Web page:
“When you hold the world in your palm and can see it from a bird’s eye view, you tend to become arrogant – you do not realise that when looking from such a great distance, everything becomes blurred and that you end up imagining rather than really seeing things.”

Muhammad Yunus
Nobel Peace Prize Laureate

Muhammad Yunus’ words were ringing in our ears for most of 2015. We witnessed a disturbing trend amongst policy makers to downgrade the urgency for tackling cataract blindness; but in Bihar we could see for ourselves that cataract surgery is still the most needed and most effective intervention.
The global campaign to tackle avoidable blindness shifted away from cataract to other eye conditions like diabetic eye disease found mostly in urban populations; but there is little diabetic disease amongst the rural poor who make up the majority of Bihar’s blind.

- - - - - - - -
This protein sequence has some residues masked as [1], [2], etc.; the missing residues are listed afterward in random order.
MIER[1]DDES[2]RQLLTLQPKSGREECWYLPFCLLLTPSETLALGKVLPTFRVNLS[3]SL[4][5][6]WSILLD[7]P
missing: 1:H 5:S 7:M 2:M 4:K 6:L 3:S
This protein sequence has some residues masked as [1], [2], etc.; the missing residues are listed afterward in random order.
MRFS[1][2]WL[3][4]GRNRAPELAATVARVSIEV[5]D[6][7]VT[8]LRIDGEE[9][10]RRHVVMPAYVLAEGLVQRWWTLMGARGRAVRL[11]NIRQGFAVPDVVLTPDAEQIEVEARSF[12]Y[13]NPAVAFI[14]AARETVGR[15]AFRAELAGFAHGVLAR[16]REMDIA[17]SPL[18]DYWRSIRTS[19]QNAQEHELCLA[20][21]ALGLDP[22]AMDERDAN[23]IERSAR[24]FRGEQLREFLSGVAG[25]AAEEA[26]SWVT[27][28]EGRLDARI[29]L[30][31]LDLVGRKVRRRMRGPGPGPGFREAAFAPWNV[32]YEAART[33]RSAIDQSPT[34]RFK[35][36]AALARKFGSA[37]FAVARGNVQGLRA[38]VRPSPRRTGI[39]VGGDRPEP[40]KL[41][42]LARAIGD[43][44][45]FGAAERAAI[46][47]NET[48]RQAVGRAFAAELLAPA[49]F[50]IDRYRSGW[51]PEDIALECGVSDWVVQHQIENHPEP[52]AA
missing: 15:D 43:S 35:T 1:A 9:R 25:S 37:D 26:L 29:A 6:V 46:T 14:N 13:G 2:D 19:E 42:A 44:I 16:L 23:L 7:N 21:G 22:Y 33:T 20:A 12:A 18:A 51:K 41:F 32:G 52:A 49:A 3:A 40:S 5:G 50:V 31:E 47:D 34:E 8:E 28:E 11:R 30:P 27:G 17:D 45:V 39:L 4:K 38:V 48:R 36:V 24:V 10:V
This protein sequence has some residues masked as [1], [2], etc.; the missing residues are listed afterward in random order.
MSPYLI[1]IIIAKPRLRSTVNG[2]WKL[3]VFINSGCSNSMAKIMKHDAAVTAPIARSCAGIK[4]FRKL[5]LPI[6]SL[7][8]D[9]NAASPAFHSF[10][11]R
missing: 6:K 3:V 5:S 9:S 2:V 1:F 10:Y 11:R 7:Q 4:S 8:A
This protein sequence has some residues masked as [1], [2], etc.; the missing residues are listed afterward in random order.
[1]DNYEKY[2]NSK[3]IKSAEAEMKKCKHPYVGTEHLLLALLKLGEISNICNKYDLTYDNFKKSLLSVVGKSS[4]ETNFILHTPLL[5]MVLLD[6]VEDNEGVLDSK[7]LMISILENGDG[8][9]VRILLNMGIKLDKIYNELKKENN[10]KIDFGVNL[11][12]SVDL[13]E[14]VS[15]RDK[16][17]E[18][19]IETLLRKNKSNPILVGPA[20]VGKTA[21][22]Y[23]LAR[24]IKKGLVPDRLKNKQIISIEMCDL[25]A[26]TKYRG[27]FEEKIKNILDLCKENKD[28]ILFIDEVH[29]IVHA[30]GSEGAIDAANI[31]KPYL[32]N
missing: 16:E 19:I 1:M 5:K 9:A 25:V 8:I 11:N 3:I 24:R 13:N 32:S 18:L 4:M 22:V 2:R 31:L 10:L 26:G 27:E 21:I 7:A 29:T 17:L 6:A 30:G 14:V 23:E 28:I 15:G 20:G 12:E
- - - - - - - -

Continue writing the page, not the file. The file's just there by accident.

We maintained our worm’s eye view of Bihar. And the year turned out to be one of the most encouraging to date.

East Champaran

In February we returned to East Champaran district near the border with Nepal. Here Second Sight’s ophthalmologists had been active from 2003- 2009 as visiting eye surgeons to The Duncan Mission Hospital at Raxaul. At that time it was run by one of Bihar’s most dedicated ophthalmologists, Dr.Helen Rao. In 2009, the department virtually shut down. It was very moving to return to these villages and be welcomed by former patients.

A reunion- Dr Andy Richards is greeted by a former patient.

It was worrying to hear that there was now no hospital in the entire district serving their needs. Serendipity then played its part. We came across the Maharajah Hare Kishore Singh hospital (MHKS) run by a local trust with extensive contacts within surrounding communities. A nucleus of trained eye workers and a part-time surgeon provided the basis
for a Second Sight eradication of blindness programme. Their first ‘trial’ eye camp in Motihari took place in spite of the area being affected by two huge earthquakes whose epicentre was nearby Nepal. Five extraordinary Catholic nuns working with the Mushar community considered 'untouchables' by some, brought in 25 blind patients. In their first 9 months the MHKS restored sight to nearly 1,500 people.